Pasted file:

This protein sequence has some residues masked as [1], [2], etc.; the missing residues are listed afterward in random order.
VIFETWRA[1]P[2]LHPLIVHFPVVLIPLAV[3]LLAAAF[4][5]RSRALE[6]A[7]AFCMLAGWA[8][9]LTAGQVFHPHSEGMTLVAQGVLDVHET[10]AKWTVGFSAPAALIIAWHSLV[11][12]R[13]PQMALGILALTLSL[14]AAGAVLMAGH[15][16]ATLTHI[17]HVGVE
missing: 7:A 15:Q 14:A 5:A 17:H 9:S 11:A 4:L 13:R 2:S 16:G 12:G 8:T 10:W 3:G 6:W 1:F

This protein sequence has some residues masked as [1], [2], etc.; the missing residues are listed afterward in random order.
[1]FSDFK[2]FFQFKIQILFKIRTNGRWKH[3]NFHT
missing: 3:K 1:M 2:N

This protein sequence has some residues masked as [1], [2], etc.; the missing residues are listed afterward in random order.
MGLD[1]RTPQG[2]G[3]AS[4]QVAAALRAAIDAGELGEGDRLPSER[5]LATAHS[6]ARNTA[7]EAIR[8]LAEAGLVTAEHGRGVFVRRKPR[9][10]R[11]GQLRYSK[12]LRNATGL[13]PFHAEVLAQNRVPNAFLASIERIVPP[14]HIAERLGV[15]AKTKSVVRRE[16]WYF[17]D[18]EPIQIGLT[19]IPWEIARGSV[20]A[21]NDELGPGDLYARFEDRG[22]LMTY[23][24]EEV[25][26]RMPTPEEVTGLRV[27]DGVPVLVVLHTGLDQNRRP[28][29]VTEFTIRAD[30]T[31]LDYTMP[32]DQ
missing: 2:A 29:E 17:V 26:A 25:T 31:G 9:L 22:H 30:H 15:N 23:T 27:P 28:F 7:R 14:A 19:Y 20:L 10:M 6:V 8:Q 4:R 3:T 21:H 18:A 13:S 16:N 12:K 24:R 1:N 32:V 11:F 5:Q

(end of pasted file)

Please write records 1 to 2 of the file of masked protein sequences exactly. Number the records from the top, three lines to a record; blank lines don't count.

This protein sequence has some residues masked as [1], [2], etc.; the missing residues are listed afterward in random order.
VIFETWRA[1]P[2]LHPLIVHFPVVLIPLAV[3]LLAAAF[4][5]RSRALE[6]A[7]AFCMLAGWA[8][9]LTAGQVFHPHSEGMTLVAQGVLDVHET[10]AKWTVGFSAPAALIIAWHSLV[11][12]R[13]PQMALGILALTLSL[14]AAGAVLMAGH[15][16]ATLTHI[17]HVGVE
missing: 7:A 15:Q 14:A 5:A 17:H 9:S 11:A 4:L 13:R 2:S 16:G 12:G 8:T 10:W 3:G 6:W 1:F

This protein sequence has some residues masked as [1], [2], etc.; the missing residues are listed afterward in random order.
[1]FSDFK[2]FFQFKIQILFKIRTNGRWKH[3]NFHT
missing: 3:K 1:M 2:N